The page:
Apr 28, 2012

AFP: New Yorkers fish farms bring hope to socio-economically disadvantaged neighborhoods

Christopher Toole and Anya Pozdeeva, two former New York bankers who founded the Society for Aquaponic Values and Education (SAVE), are there to help.
"We call it 'beyond organic,'" Pozdeeva, 39, said.
Aquaponics is a technique with ancient roots for breeding tank fish, recycling their effluent-filled water to fertilize vegetation, then allowing this naturally cleaned water to drip back into the tank below.
It's a perfect, miniature eco system that will let you grow healthy food right in a cramped apartment with almost no specialist equipment.
"We built our system just from trash cans," said Pozdeeva, a slender woman who emigrated from Russia's Siberian region 20 years ago and still speaks English with a gentle accent.
If growing fish to eat in your New York apartment sounds unlikely, then Toole and Pozdeeva are even unlikelier urban eco pioneers.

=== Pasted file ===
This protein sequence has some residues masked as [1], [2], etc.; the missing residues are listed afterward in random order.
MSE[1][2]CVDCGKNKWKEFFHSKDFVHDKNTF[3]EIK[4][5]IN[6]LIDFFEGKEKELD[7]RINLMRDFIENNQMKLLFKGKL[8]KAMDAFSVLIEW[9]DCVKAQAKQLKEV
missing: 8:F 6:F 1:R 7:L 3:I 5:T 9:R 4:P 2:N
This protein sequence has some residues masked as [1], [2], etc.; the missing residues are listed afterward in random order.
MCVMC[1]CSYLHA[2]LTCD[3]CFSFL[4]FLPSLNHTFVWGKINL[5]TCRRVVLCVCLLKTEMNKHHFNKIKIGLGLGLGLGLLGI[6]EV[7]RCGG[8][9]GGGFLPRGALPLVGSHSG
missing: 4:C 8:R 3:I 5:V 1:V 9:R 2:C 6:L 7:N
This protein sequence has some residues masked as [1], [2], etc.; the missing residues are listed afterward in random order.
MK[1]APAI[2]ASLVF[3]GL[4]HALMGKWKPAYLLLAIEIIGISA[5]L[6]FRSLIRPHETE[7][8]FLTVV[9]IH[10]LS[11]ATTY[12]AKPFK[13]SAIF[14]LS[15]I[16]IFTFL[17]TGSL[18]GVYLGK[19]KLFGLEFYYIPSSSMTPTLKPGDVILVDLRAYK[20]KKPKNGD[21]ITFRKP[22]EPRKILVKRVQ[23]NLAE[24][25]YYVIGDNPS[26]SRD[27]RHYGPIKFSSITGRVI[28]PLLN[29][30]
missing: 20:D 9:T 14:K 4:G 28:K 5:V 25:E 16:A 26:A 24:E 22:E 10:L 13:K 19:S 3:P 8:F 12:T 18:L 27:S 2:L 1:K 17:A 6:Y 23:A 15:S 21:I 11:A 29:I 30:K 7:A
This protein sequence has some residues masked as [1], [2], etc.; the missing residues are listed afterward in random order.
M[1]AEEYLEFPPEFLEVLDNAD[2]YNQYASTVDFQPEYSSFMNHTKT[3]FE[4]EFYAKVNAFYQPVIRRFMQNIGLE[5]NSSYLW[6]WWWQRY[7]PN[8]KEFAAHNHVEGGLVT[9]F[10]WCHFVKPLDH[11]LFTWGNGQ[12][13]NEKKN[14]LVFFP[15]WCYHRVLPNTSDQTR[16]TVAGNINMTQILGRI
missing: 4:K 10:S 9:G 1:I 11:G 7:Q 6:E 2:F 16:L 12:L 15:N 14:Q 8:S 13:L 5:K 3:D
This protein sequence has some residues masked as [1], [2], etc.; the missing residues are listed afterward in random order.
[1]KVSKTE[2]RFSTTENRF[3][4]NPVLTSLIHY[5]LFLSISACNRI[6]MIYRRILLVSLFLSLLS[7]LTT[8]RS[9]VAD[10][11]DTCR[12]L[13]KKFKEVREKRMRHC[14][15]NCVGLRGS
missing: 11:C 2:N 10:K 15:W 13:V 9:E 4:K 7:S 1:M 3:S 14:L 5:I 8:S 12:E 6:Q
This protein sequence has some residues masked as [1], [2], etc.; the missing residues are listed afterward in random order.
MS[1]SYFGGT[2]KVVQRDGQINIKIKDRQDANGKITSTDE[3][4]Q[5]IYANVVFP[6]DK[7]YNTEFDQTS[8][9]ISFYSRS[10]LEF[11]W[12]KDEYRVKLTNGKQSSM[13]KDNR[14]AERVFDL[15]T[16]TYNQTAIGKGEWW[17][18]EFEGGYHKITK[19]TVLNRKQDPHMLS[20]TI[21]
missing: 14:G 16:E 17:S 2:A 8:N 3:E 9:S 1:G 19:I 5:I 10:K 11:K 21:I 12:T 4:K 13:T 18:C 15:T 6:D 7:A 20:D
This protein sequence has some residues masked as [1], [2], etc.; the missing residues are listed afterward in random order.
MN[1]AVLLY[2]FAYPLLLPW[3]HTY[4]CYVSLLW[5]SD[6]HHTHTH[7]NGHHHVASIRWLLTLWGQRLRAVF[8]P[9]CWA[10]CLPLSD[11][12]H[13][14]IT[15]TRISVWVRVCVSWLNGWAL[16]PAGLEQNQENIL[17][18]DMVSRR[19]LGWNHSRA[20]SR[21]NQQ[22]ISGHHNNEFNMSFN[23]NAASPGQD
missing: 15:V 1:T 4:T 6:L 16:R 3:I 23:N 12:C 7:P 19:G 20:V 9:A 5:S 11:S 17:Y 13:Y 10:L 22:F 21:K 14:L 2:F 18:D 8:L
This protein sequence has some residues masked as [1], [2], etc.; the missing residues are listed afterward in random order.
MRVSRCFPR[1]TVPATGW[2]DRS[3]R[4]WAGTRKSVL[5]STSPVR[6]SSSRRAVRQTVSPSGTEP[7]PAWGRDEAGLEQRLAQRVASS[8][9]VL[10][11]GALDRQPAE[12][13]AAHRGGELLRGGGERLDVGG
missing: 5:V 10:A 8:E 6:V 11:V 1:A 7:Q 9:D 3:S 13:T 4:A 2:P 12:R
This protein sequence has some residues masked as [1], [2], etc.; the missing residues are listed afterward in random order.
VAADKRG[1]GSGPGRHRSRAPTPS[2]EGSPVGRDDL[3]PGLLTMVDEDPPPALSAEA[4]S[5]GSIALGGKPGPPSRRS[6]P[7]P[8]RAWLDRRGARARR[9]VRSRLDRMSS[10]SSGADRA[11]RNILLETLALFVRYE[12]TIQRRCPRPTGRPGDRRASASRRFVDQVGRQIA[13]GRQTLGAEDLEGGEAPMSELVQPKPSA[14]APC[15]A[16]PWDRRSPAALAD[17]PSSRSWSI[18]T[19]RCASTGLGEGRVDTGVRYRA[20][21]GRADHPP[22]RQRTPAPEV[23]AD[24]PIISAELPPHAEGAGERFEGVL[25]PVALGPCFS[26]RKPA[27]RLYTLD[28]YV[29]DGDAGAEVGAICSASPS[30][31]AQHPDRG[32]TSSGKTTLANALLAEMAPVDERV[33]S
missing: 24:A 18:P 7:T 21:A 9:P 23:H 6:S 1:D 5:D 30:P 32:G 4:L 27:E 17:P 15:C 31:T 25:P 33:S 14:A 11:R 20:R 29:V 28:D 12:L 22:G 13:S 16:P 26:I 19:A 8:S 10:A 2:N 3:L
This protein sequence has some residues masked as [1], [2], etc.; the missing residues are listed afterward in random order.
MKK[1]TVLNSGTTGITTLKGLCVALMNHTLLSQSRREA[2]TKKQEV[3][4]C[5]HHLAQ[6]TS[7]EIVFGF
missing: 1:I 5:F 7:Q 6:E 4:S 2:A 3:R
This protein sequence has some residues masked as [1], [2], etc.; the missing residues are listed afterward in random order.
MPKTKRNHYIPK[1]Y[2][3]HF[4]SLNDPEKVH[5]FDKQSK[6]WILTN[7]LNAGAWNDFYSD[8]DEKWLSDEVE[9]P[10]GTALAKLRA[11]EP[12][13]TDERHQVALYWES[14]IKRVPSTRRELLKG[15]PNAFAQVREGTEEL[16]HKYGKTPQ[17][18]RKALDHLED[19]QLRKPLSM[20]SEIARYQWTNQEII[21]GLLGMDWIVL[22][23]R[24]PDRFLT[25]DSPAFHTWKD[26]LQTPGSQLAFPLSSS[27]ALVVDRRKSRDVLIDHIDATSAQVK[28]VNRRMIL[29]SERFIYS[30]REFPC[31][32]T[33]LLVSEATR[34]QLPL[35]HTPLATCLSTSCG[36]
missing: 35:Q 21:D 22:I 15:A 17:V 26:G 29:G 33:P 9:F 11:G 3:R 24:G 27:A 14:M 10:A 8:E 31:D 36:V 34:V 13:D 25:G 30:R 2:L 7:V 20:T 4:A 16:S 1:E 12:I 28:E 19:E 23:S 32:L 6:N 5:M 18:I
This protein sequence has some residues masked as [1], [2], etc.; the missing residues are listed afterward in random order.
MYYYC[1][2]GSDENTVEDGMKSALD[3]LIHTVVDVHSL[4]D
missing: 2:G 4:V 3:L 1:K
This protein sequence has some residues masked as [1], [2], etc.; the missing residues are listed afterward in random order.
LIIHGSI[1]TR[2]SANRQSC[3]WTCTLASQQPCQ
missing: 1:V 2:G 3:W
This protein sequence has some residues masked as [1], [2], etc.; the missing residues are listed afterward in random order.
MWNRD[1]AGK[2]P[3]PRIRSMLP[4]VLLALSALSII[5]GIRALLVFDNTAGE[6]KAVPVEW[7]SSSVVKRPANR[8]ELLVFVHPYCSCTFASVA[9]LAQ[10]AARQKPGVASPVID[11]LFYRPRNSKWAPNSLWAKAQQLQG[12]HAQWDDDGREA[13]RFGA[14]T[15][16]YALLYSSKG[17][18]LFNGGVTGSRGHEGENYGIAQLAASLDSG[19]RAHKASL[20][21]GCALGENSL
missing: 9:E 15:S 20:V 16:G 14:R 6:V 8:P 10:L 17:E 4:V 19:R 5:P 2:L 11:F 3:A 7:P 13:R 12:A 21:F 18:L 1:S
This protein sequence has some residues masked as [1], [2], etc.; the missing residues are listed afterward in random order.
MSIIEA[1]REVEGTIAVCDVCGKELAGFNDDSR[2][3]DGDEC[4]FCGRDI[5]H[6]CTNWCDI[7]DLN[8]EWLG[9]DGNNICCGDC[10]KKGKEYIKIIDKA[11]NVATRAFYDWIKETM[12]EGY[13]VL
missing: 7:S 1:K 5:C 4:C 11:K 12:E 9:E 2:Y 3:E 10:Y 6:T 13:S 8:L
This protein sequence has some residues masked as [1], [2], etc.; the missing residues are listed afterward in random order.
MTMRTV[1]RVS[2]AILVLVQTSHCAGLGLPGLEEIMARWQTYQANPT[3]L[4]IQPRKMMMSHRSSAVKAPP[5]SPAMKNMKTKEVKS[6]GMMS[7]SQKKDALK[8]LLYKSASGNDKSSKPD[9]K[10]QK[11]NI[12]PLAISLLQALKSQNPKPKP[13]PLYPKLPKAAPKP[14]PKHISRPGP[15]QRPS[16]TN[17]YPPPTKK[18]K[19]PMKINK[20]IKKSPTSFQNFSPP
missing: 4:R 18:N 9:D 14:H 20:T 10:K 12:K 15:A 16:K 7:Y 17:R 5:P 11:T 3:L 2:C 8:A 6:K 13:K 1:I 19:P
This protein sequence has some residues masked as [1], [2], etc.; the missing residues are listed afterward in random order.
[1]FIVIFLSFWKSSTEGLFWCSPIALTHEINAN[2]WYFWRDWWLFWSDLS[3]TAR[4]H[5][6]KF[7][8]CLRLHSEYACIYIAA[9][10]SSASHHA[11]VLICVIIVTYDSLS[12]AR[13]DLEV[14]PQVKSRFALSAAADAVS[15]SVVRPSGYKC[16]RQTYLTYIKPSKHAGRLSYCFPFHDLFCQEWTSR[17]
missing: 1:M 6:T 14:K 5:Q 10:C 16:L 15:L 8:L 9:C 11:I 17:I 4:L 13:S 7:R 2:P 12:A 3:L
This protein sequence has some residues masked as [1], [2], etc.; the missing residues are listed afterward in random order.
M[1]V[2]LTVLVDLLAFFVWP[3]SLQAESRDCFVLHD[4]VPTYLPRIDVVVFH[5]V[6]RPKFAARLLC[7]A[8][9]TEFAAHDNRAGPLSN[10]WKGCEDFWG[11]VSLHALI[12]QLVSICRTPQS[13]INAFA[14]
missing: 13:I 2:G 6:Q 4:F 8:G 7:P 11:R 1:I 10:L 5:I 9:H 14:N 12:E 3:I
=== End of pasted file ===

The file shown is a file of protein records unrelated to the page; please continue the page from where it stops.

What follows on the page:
Just a short time ago they were bankers working crazy hours among the skyscrapers of Manhattan, a far cry from the gritty Bronx where they are based today.
After the 2008 financial crash floored the banking industry, Toole, a vice president at Sovereign Bank, discovered he had a serious eye problem, which he says was stress-related.
And both of them were severely disenchanted with their careers.
"They know how to squeeze every drop out of you and then throw you away," Pozdeeva said.
"We wanted two feet on the ground," said Toole, 47, and striking-looking with a bushy gray beard and pork pie hat.
Instead, he put two feet in the water.
Toole knew a little about fish from childhood summers with his scientist father out at Woods Hole in Massachusetts, a famed marine biology research center in the Cape Cod area. Aquaponics, he reckoned, would let him marry sustainable food production with what he hopes will be an equally sustainable business model.
Risky? Yes.
"But understanding risks is something they teach you a lot about in banking," he said.
Each week Toole and Pozdeeva teach aquaponics to about 80 children at SAVE's base at a community center in the south Bronx, one of the most socio-economically disadvantaged neighborhoods in the United States.
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